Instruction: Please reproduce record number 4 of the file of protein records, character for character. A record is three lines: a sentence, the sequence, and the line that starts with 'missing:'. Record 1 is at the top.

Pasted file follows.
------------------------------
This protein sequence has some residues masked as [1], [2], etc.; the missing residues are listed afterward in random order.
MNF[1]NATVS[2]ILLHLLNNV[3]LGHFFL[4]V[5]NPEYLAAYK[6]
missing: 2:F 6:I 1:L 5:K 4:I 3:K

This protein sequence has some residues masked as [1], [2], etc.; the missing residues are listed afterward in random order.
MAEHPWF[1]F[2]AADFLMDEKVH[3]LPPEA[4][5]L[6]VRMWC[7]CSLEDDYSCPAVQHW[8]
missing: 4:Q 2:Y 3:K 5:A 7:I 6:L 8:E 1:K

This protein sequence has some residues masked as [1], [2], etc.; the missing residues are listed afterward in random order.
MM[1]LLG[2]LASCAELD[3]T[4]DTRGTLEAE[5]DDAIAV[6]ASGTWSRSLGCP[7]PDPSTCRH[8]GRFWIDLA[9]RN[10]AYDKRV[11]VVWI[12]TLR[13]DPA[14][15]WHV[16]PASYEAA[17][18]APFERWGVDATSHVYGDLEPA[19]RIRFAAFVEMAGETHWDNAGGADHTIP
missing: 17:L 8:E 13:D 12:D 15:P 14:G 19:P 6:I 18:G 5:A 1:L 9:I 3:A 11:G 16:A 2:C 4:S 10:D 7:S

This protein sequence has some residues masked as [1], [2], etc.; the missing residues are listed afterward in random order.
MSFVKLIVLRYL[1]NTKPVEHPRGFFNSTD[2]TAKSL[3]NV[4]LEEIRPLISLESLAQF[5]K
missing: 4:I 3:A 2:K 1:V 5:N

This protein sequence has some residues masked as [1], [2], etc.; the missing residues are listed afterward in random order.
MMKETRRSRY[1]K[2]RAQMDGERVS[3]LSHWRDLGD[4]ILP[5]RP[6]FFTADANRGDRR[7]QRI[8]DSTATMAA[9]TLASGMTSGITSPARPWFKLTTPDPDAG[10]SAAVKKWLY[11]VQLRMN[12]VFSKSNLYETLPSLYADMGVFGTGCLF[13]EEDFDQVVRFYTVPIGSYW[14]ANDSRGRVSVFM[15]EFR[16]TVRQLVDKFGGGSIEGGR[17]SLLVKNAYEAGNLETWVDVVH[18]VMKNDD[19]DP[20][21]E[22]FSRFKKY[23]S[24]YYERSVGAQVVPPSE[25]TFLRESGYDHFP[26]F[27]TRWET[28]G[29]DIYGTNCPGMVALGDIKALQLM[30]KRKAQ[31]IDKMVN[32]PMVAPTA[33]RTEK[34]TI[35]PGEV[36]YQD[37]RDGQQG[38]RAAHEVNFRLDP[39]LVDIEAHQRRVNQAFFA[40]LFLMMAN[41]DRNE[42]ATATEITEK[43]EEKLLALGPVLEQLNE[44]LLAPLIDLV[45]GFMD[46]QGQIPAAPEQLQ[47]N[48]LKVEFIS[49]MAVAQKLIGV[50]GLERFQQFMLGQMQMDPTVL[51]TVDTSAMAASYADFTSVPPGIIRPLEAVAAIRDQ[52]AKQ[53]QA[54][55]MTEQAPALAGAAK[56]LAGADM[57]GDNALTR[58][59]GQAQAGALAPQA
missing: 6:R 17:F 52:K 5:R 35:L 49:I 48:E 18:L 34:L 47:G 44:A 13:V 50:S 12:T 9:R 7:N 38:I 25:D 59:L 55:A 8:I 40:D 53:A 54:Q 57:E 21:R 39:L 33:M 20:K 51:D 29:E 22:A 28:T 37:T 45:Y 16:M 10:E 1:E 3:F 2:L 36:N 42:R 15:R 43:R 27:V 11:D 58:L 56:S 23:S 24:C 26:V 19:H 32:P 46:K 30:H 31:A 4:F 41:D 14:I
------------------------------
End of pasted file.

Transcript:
This protein sequence has some residues masked as [1], [2], etc.; the missing residues are listed afterward in random order.
MSFVKLIVLRYL[1]NTKPVEHPRGFFNSTD[2]TAKSL[3]NV[4]LEEIRPLISLESLAQF[5]K
missing: 4:I 3:A 2:K 1:V 5:N